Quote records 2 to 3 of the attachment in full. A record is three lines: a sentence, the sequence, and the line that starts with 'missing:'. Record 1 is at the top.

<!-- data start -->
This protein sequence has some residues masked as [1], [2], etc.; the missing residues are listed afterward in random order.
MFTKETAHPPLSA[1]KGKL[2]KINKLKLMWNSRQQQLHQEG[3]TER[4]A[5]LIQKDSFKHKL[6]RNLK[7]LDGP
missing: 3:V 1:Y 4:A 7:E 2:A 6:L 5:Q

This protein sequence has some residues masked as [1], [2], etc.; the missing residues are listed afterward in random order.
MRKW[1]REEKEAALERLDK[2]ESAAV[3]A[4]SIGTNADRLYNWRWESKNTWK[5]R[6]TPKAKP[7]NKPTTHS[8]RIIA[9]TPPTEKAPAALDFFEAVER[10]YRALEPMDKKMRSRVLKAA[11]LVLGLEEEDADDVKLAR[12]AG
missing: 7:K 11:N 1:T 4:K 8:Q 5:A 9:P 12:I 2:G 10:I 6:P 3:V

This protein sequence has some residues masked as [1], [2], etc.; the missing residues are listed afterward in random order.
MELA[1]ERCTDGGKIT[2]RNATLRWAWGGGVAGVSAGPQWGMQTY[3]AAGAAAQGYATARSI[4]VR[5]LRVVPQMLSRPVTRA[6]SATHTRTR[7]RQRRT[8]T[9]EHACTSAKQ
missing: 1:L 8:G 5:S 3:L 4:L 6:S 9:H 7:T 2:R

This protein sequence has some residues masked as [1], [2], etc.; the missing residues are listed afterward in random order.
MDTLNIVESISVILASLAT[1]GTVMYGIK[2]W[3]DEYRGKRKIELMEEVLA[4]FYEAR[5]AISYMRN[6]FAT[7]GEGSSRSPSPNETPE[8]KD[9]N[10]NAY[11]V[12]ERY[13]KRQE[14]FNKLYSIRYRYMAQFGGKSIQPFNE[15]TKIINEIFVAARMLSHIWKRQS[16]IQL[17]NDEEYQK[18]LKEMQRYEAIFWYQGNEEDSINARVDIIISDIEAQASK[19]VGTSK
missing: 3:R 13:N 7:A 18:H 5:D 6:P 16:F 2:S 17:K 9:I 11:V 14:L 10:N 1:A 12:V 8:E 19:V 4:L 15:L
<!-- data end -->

This protein sequence has some residues masked as [1], [2], etc.; the missing residues are listed afterward in random order.
MRKW[1]REEKEAALERLDK[2]ESAAV[3]A[4]SIGTNADRLYNWRWESKNTWK[5]R[6]TPKAKP[7]NKPTTHS[8]RIIA[9]TPPTEKAPAALDFFEAVER[10]YRALEPMDKKMRSRVLKAA[11]LVLGLEEEDADDVKLAR[12]AG
missing: 7:K 11:N 1:T 4:K 8:Q 5:A 9:P 12:I 2:G 10:I 6:P 3:V

This protein sequence has some residues masked as [1], [2], etc.; the missing residues are listed afterward in random order.
MELA[1]ERCTDGGKIT[2]RNATLRWAWGGGVAGVSAGPQWGMQTY[3]AAGAAAQGYATARSI[4]VR[5]LRVVPQMLSRPVTRA[6]SATHTRTR[7]RQRRT[8]T[9]EHACTSAKQ
missing: 1:L 8:G 5:S 3:L 4:L 6:S 9:H 7:T 2:R